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On the Super Mod Squad
2002 3.0 VDC Wag + 2018 2.5 Leg Ltd
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26,554 Posts
I wish there was a recover point on both sides so they could be tied together. One can dream.
your green machine could use such. and if someone can put a fancy swing out tire carrier on a 2010-19 outback, I am sure you can dream up "twin eye hooks", front and rear.

Haiku, in the tradition of the Ronin :coffee:

world is your oyster,
and youtube is the great pearl,
such dreams a sand grain.
 

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Brucey
'17 3.6
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11,879 Posts
your green machine could use such. and if someone can put a fancy swing out tire carrier on a 2010-19 outback, I am sure you can dream up "twin eye hooks", front and rear.

Haiku, in the tradition of the Ronin :coffee:

world is your oyster,
and youtube is the great pearl,
such dreams a sand grain.
I'm editing a video when I get done working today.
 

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On the Super Mod Squad
2002 3.0 VDC Wag + 2018 2.5 Leg Ltd
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26,554 Posts
I'm editing a video when I get done working today.
does not the "Empress 👑 de Brucey" take on video editing duties as a means of making you 🔧🔨 toil in the frozen garage. ?
 

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Brucey
'17 3.6
Joined
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11,879 Posts
does not the "Empress 👑 de Brucey" take on video editing duties as a means of making you 🔧🔨 toil in the frozen garage. ?
Well yes. But I get to have input making the video and we get to hang out with the pups while editing.
 

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Registered
2017 2.5i Premium Lapis Blue
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4,428 Posts
I wish there was a recover point on both sides so they could be tied together. One can dream.
Just need a welder.
When I bought a used rear bumper beam to install on my Outback when I swapped the factory hitch for one with a 2" receiver I remember thinking that would be a good time to weld a plate and a nut to the opposite side to have dual recovery points. The hardest part would be making a clean cut in the bumper cover and making a cover to keep things looking neat (assuming you find such things important). Of course I just wanted to get my hitch installed right then so I never took on the project.
 

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Registered
2017 2.5i Premium Lapis Blue
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4,428 Posts
The structural load limit for the Outback is 200 pounds, static, regardless of the hitch rating. I'm sure there is a designed-in safety factor, but it would seem to be hard not to exceed that limit in most recovery situations.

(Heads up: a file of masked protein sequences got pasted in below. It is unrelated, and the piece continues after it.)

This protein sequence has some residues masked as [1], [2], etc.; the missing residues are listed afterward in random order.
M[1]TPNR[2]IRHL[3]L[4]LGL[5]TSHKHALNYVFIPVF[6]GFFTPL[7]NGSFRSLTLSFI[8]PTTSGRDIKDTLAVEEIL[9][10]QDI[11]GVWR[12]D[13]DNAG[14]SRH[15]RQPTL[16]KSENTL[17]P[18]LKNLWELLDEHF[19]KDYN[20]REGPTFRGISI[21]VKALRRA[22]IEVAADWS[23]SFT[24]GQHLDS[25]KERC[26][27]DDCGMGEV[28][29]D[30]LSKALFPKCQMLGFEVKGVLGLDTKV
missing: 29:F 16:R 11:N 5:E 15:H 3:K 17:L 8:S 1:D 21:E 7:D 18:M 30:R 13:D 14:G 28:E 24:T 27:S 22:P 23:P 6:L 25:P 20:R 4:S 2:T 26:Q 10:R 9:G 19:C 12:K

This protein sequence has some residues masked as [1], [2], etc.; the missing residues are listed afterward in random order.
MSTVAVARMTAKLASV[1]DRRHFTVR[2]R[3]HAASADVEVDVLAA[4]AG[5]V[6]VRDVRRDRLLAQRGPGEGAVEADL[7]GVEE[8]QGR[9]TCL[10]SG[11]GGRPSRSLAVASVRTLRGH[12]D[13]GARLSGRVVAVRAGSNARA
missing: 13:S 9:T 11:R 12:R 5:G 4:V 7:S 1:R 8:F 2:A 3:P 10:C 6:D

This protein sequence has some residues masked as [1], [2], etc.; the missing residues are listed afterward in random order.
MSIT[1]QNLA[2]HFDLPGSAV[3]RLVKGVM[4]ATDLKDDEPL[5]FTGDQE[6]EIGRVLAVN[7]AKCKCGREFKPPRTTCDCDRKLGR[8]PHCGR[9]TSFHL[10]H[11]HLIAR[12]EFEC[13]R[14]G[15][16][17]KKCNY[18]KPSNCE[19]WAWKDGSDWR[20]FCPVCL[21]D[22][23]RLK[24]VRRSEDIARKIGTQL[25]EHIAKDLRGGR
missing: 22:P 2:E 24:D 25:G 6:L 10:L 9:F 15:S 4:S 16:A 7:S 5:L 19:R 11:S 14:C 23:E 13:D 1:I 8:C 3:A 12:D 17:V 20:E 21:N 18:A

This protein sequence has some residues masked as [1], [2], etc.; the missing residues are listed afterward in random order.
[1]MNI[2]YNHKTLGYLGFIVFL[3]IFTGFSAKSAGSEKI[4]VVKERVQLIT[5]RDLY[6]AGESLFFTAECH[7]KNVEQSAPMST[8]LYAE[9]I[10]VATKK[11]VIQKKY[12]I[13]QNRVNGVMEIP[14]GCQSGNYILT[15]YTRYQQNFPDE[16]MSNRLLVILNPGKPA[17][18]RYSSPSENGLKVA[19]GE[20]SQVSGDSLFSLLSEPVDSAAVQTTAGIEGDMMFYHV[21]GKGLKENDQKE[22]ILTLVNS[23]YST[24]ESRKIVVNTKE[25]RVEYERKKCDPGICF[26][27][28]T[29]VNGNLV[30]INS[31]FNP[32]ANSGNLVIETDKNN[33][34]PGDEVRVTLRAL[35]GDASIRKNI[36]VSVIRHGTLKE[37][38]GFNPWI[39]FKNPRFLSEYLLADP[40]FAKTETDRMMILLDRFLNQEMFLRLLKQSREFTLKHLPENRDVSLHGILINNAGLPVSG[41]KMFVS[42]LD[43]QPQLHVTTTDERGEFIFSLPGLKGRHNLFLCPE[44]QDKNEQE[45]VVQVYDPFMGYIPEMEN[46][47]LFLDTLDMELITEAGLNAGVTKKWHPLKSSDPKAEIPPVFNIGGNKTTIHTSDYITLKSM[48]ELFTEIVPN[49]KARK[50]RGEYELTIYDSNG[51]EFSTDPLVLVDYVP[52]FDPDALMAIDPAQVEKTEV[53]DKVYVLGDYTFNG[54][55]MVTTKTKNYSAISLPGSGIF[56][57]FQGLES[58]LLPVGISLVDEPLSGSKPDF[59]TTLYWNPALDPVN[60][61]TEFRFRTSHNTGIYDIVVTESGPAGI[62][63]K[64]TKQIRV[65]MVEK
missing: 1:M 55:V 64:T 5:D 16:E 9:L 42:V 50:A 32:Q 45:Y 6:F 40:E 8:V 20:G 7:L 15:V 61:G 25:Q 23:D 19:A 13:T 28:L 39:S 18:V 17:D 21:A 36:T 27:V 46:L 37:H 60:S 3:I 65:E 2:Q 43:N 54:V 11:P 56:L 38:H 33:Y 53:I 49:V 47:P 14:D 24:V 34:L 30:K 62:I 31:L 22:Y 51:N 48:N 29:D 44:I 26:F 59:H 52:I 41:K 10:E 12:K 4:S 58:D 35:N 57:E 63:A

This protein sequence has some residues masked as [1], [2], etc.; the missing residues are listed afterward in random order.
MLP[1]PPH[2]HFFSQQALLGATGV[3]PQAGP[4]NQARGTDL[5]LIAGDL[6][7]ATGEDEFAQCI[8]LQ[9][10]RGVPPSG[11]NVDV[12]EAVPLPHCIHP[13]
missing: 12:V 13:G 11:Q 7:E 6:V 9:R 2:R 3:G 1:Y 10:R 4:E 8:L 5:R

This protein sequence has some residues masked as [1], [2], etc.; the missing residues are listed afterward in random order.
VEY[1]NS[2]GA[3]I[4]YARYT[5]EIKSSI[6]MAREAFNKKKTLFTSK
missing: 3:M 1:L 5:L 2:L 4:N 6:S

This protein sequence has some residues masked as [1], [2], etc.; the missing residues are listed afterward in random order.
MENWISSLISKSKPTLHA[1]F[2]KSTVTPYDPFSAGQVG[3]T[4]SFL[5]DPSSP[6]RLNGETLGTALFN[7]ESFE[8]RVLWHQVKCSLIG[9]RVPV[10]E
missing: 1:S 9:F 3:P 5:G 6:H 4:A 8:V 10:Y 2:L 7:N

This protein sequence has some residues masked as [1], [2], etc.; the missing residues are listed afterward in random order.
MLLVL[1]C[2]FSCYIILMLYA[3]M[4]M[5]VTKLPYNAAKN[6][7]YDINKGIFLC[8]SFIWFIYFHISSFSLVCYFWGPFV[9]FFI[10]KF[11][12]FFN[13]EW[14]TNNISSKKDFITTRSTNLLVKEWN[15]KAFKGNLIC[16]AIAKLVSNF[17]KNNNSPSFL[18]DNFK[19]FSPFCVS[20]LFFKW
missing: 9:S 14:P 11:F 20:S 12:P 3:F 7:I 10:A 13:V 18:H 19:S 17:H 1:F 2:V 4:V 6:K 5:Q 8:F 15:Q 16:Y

The tongue weight limit of 200lbs would be the downward force on the ball. I don't know that there is a published number of a limit on pulling straight out rearward.

But I do have concerns on using the hitch as a recovery point because the ball attachment point is so much lower than the hitch mounting point on the body. That distance acts like a lever and multiplies that load to the mounting points. Kind of like putting a pipe on a ratchet handle to get more leverage. With the factory recovery point you are pulling straight out from the unibody structure where the bumper attaches.
 

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Registered
2019 Crystal White Subaru Outback 3.6R Limited
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47 Posts
I see two main designs for receivers:

One kind bolts to the back of the bumper where the OE bumper bar is, and this is typically the style that is used for the more hidden designs. Example: https://www.etrailer.com/Trailer-Hitch/EcoHitch/306-X7266.html

The second kind bolts underneath the frame rail by the muffler heat shields, and typically have the larger crossbar visible from the back. Example: https://www.etrailer.com/Trailer-Hitch/Curt/C13206.html

It seems to me the second type of design would be stronger when dealing with recovery type loads in the longitudinal direction. The type that bolts to the back of the bumper just looks like a big lever arm waiting to get bent off during a more vigorous dynamic recovery. Am I overthinking this? Looking forward to hearing about your experiences, thanks in advance.

I JUST ordered the EcoHitch 2". I had this thought in mind, as I've seen people driving around with stuff like this...
504663